first_imgWho would have thought that losing the ability to use your legs would be the greatest thing that could ever happen to you, especially when you’re a world-champion swimmer?I thought for more than a day about what has been the greatest thing that has ever happened to me in my life, and I could only ponder up a few accolades that I achieved as member of the UW swim team.Losing the ability to simply walk, let alone swim, seemed devastating to me.”Not so,” explained Dave Denniston, who was injured in a sledding accident over a year ago, which left him without the use of his legs. “It’s the best thing that has ever happened to me. It changed my focus on what was important to me.”Denniston’s greatest day happened Feb. 6, 2005. It’s a date that will always be etched in the back of his mind.On this notorious day, Denniston was sledding with a friend when he lost control of his sled and hit a tree. Something wasn’t right, and Denniston realized it immediately.”I remember it exactly,” he said. “It’s all very clear.”Denniston’s injuries were severe. He underwent surgery to fuse his T-9, T-10, T-11 and T-12 vertebrae together. During surgery, doctors also cleaned out bone chips in his spine.”I was pretty scared,” he said. “I didn’t know what was going on. My abdomen swelled up and I thought I had punctured a lung because I was having a hard time breathing. I also thought I could be dying because I was bleeding internally. Looking back at it, I still get goose bumps.”Shocked and petrified, Denniston feared the worst. So, the former Auburn standout did what seemed fitting at the time. He took out his digital camera and began recording.”I thought I could be dying,” he said. “I was pretty scared. … I wanted to say my goodbyes to Mom and Dad.”It was kind of scary, so as soon as I realized that I was going to be OK, I deleted it forever because I didn’t want anyone to ever see it.”With news that Denniston would pull through, the swimming community was able to take a sigh of relief.Thousands of e-mails of encouragement were sent to him during his time in the hospital. Denniston still has not deleted one single message of support.”I couldn’t believe how many people wrote in,” he said. “I received well over 2,000 e-mails. It just made me feel special. I wish everyone could feel as special as I did during that experience. It was very memorable. It picked up my spirits and kept my attitude positive and in check.”Denniston’s positive outlook on life did not stop in the hospital room. Though he would later learn about his paralysis, his encouraging manner would only grow from there.Denniston knew his swimming days were behind him. In his tenure, he had achieved so much (World University Team member, World Championship Team member and Pan Pacific Team member), and now he was ready to start the next chapter in his life.”I pretty much had accomplished everything I wanted swimming-wise,” Denniston said. “I had to change my focus on the things I could and could not do.”Stricken to a wheelchair, Denniston was about to embark on an incredible journey to one day walk again. Swimmers are taught that success takes hard work, dedication and time, and Denniston was about to apply those principles in his road to recovery.Project Walk was started, and in a quick year, Denniston surpassed most expectations, including his own by walking 163 steps with support on the one-year anniversary of his accident.”I think he’s great,” Auburn swimmer Joey Schiender said. “I think that [walking] is pretty amazing coming from what he had.””It’s motivating in the fact that a guy has had to teach himself how to walk again,” USA Short Course World Team member Tim Liebhold said. “He is a great example of hard work and determination. He is a unique example for our sport. In swimming, you learn how to deal with suffering and how to get through pain. … He is a great example of how our sport can be a life example.”Now Denniston is on a mission to walk again and raise money for other victims of paralysis. Denniston also makes several appearances and speaks to many students about his condition.Just recently, he spoke to his largest crowd to date, a junior high with more than 500 kids.”It’s great. I love it,” Denniston said. “The kids are great and I have a ton of fun.”As Denniston knows, life takes us in many unforeseen directions. Denniston now has many reasons to celebrate — as he celebrates simply being alive each and every day.With each celebration, Denniston still carries around a very contagious positive outlook on life.”It’s hard to have a bad attitude when people are constantly supporting me,” he said. “I try to block out all the negative things and only focus on the positive things.”As long as Denniston maintains such a joy for living, one day his hard work and dedication may pay off.”I just want to be able to walk again,” he said. And one day, we may all get the fortunate opportunity to see it. You can follow Denniston’s progress at Questions about this story can be directed to Shannon at read more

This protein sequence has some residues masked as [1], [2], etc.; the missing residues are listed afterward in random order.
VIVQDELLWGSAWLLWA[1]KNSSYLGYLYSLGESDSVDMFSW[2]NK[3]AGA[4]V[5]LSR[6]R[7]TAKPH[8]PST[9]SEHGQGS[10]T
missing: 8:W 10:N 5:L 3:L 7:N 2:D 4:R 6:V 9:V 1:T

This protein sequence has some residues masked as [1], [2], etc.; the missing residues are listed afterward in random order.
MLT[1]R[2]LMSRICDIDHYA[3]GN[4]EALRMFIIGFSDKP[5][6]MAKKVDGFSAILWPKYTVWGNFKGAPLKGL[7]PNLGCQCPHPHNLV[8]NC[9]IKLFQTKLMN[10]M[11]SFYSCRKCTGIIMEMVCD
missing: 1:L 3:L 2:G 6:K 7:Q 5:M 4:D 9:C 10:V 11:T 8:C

first_imgTrevor Denton | Daily TrojanA year ago, the hapless Rams finished 4-12 in their first season back in Los Angeles. Worse than their record, the team was downright dreadful to watch. Under then-head coach Jeff Fisher, rookie quarterback Jared Goff threw more interceptions than touchdowns, while running back Todd Gurley was limited to a dismal 3.2 yards per carry, after ripping through the league as a rookie in 2015. The offense possessed plenty of talent, but the coaching staff had no idea how to use it. It was more frustrating than watching your grandparents try to use an iPad. But sometimes a coaching change can make all the difference. Before this season, 31-year-old Sean McVay was hired to re-energize the Rams’ dormant offense, and he somehow accomplished much more. The Rams led the league in scoring in 2017 (29.9 points per game), after finishing last in that category in 2016. Gurley ended his sophomore slump with a 2,093 total yard, MVP-worthy campaign, while Goff looked like a potential franchise quarterback. The Rams made leaps and bounds in 2017, but they’ve managed to get even better this off-season. After acquiring elite defensive backs Marcus Peters and Aquib Talib a couple of weeks ago, Los Angeles inked All-Pro defensive tackle Ndamakung Suh to a one-year, $14 million deal on Monday. Under venerated coordinator Wade Phillips, the Rams’ defense was already among the league’s best. Now it’s downright terrifying for opposing offenses. With Suh, Talib and Peters, the team has an elite defense to complement its historically prolific offense. Phillips will be able to place line up Suh alongside reigning Defensive Player of the Year Aaron Donald, creating one of the best defensive fronts in history (at least in theory). Suh and Donald have similar skill sets — they can both stuff the run and also terrorize passers from the interior (the duo would have combined for 15.5 sacks in 2017), and both still have plenty of gas in the tank (Suh is 31, Donald is a spry 26). Being able to field both future Hall of Famers in the prime of their careers is borderline unfair. One of Suh’s major considerations when choosing a team in free agency, was going somewhere he could avoid being double-teamed every play. Therefore, it makes sense why he took a pay cut to join the Rams. By playing next to a fellow human wrecking crew in Donald, Suh will have a better chance of avoiding L.A. traffic than ever seeing a double-team from an opposing offensive line (NFC West quarterbacks Jimmy Garapolo’s and Russell Wilson’s lives just got a lot more complicated). Defensive tackle Ndamukong Suh joined the Los Angeles Rams on Monday after spending three seasons with the Miami Dolphins. Photo courtesy of Wikimedia Commons.The Suh signing will understandably draw the most attention, but don’t underestimate the impact of Talib and Peters. Los Angeles fielded a middle of the pack secondary in 2017, giving up 217.2 yards per game through the air (12th in the league) and 54 completions over 20 yards (seventh most in the league). Their best defensive back Trumaine Johnson was set to become a free agent this offseason. Instead of resigning Johnson to a mega-deal, they let him walk and still managed to upgrade their secondary in stunning fashion. Talib is a 10-year veteran with five-straight Pro Bowl appearances, while Peters brings unmatched ball-hawking, upside at the position. He’s snagged an incredible 19 interceptions since joining the league in 2015, to go along with six forced fumbles and five recoveries. With Talib’s experience, you know exactly what you’re getting — with Peters, 25, the sky is the limit. The Rams are already having the best off-season of any team, but they may not even be finished just yet. Reports indicate L.A. could be in the runningmix to acquire Giants wide receiver Odell Beckham Jr., one of the best young players in the league. If that trade does indeed happen, all bets are off. The Rams would be fielding one of the most talented teams in league history, a year removed from finishing 11-5 and winning the NFC West by a wide margin. On paper, the team will be stacked with or without Beckham Jr. The only major question will be if McVay can handle so many polarizing personalities on one roster. Talib, Peters, Suh and Beckham Jr. (if they land him) are all controversial figures for different reasons. Having all four in the same locker room could be magical or destructive — just don’t expect much of a middle ground. Either way, the Rams enter the 2018 season as one of the most talented and exciting teams in recent memory. Not bad for a franchise that terribly fumbled its debut season in Los Angeles just two years ago. Trevor Denton is a sophomore majoring in journalism. He is also the sports editor of the Daily Trojan. His column, “T-Time,” runs Wednesdays.last_img read more